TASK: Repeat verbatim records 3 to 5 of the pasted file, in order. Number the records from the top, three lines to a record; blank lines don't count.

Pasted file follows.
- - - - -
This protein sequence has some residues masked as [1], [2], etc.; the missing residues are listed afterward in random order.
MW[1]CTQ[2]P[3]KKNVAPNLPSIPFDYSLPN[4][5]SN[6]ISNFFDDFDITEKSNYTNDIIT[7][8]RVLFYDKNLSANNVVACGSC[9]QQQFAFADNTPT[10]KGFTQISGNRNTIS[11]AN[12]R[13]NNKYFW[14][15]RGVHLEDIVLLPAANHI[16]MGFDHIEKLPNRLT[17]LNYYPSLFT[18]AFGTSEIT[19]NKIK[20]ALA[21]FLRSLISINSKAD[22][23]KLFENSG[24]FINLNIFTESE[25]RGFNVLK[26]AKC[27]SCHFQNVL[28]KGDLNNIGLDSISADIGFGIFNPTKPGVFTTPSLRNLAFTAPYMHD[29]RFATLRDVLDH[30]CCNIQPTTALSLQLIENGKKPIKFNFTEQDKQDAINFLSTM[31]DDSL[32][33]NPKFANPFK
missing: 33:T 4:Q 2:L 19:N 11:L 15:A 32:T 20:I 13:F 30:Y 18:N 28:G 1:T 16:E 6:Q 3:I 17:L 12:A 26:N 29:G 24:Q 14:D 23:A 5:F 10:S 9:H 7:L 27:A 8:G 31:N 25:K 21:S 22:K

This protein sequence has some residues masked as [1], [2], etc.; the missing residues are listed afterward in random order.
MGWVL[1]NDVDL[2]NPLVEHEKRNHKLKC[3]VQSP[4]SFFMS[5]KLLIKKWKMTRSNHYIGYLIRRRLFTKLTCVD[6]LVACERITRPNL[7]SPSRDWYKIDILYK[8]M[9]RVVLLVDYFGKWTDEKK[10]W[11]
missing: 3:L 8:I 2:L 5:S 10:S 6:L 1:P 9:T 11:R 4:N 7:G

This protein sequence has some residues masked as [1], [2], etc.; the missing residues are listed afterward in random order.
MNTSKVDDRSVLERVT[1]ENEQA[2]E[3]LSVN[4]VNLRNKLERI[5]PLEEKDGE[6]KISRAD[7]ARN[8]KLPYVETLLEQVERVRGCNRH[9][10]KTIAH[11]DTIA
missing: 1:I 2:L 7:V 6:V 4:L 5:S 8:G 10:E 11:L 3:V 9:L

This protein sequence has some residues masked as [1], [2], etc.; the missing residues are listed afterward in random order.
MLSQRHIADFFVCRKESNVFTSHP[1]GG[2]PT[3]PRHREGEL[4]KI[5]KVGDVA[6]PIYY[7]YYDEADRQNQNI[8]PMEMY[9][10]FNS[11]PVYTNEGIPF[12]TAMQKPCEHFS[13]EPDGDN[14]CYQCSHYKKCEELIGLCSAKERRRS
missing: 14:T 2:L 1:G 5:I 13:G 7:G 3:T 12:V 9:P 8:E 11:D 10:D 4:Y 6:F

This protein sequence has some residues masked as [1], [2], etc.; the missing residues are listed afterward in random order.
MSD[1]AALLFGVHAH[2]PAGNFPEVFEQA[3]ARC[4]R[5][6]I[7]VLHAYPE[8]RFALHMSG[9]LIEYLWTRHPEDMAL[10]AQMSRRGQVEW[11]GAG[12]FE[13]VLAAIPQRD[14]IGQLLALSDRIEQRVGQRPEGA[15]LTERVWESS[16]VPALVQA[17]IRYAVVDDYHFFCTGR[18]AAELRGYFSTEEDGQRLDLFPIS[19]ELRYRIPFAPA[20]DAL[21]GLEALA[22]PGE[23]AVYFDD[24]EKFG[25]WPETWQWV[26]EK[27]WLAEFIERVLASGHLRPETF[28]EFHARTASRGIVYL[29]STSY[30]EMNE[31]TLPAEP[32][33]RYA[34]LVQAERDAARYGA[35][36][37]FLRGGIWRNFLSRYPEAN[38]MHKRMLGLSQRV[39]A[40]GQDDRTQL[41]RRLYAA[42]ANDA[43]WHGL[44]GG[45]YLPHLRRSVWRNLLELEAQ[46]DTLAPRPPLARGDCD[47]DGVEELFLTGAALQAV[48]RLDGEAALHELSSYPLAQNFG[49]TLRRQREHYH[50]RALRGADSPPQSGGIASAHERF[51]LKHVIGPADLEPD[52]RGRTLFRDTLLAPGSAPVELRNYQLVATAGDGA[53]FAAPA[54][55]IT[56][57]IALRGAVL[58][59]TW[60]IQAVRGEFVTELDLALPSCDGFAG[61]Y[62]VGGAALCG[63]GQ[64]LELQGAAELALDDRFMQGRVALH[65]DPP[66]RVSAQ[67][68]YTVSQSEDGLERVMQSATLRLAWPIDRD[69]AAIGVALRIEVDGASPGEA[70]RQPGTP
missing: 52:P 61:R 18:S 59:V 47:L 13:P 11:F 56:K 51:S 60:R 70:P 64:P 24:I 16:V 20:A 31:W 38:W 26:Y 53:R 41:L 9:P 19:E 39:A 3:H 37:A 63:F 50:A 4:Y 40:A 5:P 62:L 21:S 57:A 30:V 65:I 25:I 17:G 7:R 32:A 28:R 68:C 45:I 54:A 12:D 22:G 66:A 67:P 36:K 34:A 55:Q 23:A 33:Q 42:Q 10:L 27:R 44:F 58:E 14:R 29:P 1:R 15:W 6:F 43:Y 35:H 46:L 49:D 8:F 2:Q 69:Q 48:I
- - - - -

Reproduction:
This protein sequence has some residues masked as [1], [2], etc.; the missing residues are listed afterward in random order.
MNTSKVDDRSVLERVT[1]ENEQA[2]E[3]LSVN[4]VNLRNKLERI[5]PLEEKDGE[6]KISRAD[7]ARN[8]KLPYVETLLEQVERVRGCNRH[9][10]KTIAH[11]DTIA
missing: 1:I 2:L 7:V 6:V 4:L 5:S 8:G 10:E 11:L 3:V 9:L

This protein sequence has some residues masked as [1], [2], etc.; the missing residues are listed afterward in random order.
MLSQRHIADFFVCRKESNVFTSHP[1]GG[2]PT[3]PRHREGEL[4]KI[5]KVGDVA[6]PIYY[7]YYDEADRQNQNI[8]PMEMY[9][10]FNS[11]PVYTNEGIPF[12]TAMQKPCEHFS[13]EPDGDN[14]CYQCSHYKKCEELIGLCSAKERRRS
missing: 14:T 2:L 1:G 5:I 13:G 7:G 3:T 12:V 9:P 8:E 11:D 10:D 4:Y 6:F

This protein sequence has some residues masked as [1], [2], etc.; the missing residues are listed afterward in random order.
MSD[1]AALLFGVHAH[2]PAGNFPEVFEQA[3]ARC[4]R[5][6]I[7]VLHAYPE[8]RFALHMSG[9]LIEYLWTRHPEDMAL[10]AQMSRRGQVEW[11]GAG[12]FE[13]VLAAIPQRD[14]IGQLLALSDRIEQRVGQRPEGA[15]LTERVWESS[16]VPALVQA[17]IRYAVVDDYHFFCTGR[18]AAELRGYFSTEEDGQRLDLFPIS[19]ELRYRIPFAPA[20]DAL[21]GLEALA[22]PGE[23]AVYFDD[24]EKFG[25]WPETWQWV[26]EK[27]WLAEFIERVLASGHLRPETF[28]EFHARTASRGIVYL[29]STSY[30]EMNE[31]TLPAEP[32][33]RYA[34]LVQAERDAARYGA[35][36][37]FLRGGIWRNFLSRYPEAN[38]MHKRMLGLSQRV[39]A[40]GQDDRTQL[41]RRLYAA[42]ANDA[43]WHGL[44]GG[45]YLPHLRRSVWRNLLELEAQ[46]DTLAPRPPLARGDCD[47]DGVEELFLTGAALQAV[48]RLDGEAALHELSSYPLAQNFG[49]TLRRQREHYH[50]RALRGADSPPQSGGIASAHERF[51]LKHVIGPADLEPD[52]RGRTLFRDTLLAPGSAPVELRNYQLVATAGDGA[53]FAAPA[54][55]IT[56][57]IALRGAVL[58][59]TW[60]IQAVRGEFVTELDLALPSCDGFAG[61]Y[62]VGGAALCG[63]GQ[64]LELQGAAELALDDRFMQGRVALH[65]DPP[66]RVSAQ[67][68]YTVSQSEDGLERVMQSATLRLAWPIDRD[69]AAIGVALRIEVDGASPGEA[70]RQPGTP
missing: 52:P 61:R 18:S 59:V 47:L 13:P 11:F 56:K 51:S 60:R 70:P 64:P 24:I 16:V 20:A 31:W 38:W 26:Y 53:R 41:L 9:P 19:E 39:A 3:H 37:A 63:F 50:A 4:Y 40:A 5:P 62:L 21:S 57:A 30:V 65:I 25:I 17:G 7:R 32:A 28:R 68:C 45:I 54:A 12:D 22:G 66:A 67:P 36:K 34:A 55:Q 23:A 33:Q 42:Q 10:L 27:R 44:F 58:E 14:R 29:P 1:R 15:W 6:F 43:Y 35:H 46:L 49:D 8:F 2:Q 69:Q 48:I